Attacks should not be a trigger
Web applications are in a constant state of change, and organizations need to implement an ongoing process for ensuring security and protecting critical assets and information.
With all of the ongoing updates to web application environments, the enterprise is faced with the constant challenge of ensuring the proper security posture to protect data from hacker attacks.
Infrastructure and web applications change frequently, and security policies must evolve in the same way. By implementing web application security as a change management best practice, organizations can proactively protect their resources from attack by economically motivated hackers, and they can document compliance with any relevant legislation for protecting information, such as HIPAA or the Sarbanes-Oxley Act.
The implementation of a best practice will ensure accountability throughout the enterprise. While "best practice" definitions are subject to interpretation, various associations have defined methodologies for best practices both generally and within vertical industries.
Security challenges across industries can be reduced to a single issue: whether the organization is taking reasonable and appropriate steps to safeguard important assets.
Web application security best practices start with risk assessment, prioritization and implementing reasonable protection for the privileged information that is most at risk. The following are some recommendations for maintaining the appropriate levels of security in a dynamic web application environment.
Organizations need to define clear lines of ownership and responsibility for important business processes and applications, creating an organizational map that explicitly identifies who is responsible for security measures implemented during the application change process and how events will be escalated.
This is critical because individual components and security measures often get implemented in different departments throughout the application lifecycle, including within the lines of business, in development, quality assurance, audit and IT organizations.
Add volatility metrics
Risk assessment is used to determine which assets to protect, typically by determining the relationship between the value of the information and its vulnerability to attack. High-value data is naturally the most important information to protect, and highly vulnerable applications are naturally the most commonly targeted. Based on this analysis, the organization can prioritize its security requirements and focus its efforts.
But risk assessment measures should go beyond the traditional metrics – such as the value of the data or transactions, the level of vulnerability and the viability of protection solutions – to also assess the rate of change in applications and their environment.
Any applications that change frequently or are often updated or patched are at a higher risk of vulnerability exposure. The more frequently an application changes, the greater the chance of introducing security risks unaccounted for in existing security measures. And hackers are more likely to assail vendor applications that are known to be highly volatile because of the increased chance of success.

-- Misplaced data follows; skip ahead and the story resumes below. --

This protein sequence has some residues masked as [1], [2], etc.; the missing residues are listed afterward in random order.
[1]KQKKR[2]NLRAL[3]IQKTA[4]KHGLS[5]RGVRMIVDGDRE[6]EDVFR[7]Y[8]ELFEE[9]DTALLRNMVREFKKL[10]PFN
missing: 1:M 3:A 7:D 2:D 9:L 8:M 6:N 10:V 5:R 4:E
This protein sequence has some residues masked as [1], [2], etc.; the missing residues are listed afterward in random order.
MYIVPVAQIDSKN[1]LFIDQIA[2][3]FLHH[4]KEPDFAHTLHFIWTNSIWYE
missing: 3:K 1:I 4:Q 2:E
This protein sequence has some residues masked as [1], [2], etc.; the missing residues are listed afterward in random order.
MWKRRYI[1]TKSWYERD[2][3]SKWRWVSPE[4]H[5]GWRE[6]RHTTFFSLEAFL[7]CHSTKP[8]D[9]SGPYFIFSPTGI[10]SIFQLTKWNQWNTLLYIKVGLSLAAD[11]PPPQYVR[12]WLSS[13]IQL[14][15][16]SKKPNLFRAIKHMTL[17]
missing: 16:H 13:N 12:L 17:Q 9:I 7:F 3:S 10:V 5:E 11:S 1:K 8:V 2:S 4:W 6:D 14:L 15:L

Secure your staging areas
A staging area is your last chance to ensure security before deploying web applications into production, so it is important to scan for vulnerabilities at this stage to identify any potential security threats – after testing is complete, but before changes are deployed.
Identifying security ownership for staging areas helps eliminate the risk of exposure in production environments.
The use of automated assessment tools enhances security at the staging area and throughout the application lifecycle. Application-layer protection should be deployed during staging to mimic the production environment, further ensuring that changes do not create security deficiencies.
Establish triggers for shift in policy
By scanning web applications throughout the change management cycle, firms can continuously assess vulnerability and establish and enforce policies that can be automatically implemented in firewalls to protect web applications.
While many security measures can be developed and implemented automatically, organizations should nevertheless identify events that trigger a new assessment of the current state of security. It is wise to design and implement a process for proactively determining the events that will cause the enterprise to reconsider existing security policies. Unfortunately, for many organizations, that event trigger is an attempted hack into business-critical web applications.
Ideally, pre-determined event triggers will automatically invoke security policy reviews for high-risk applications. These triggers can include updates to internally developed applications, new releases of vendor-developed software applications, alerts received about emerging threats and spikes in suspicious activity.
Create a security policy scorecard
Best practices for web application security include the ability to document security measures, to proactively assess security infrastructure and periodically conduct forensics analysis.
Establish a checklist to assess ownership and security policies as part of the enterprise change management procedure, measuring security trade offs on a regular basis and reviewing policies to support evolving security requirements. A dynamic security policy scorecard is a useful tool to help organizations identify exposures over time and continuously improve application protection.
The enterprise can implement best practices for security throughout the design, development, deployment and maintenance of web applications. Managing security as a process augmented by assessment and real-time protection technologies can enable security to be enforced according to business rules.
Jeannine Bartlett is vice-president of product strategy for Kavado Inc.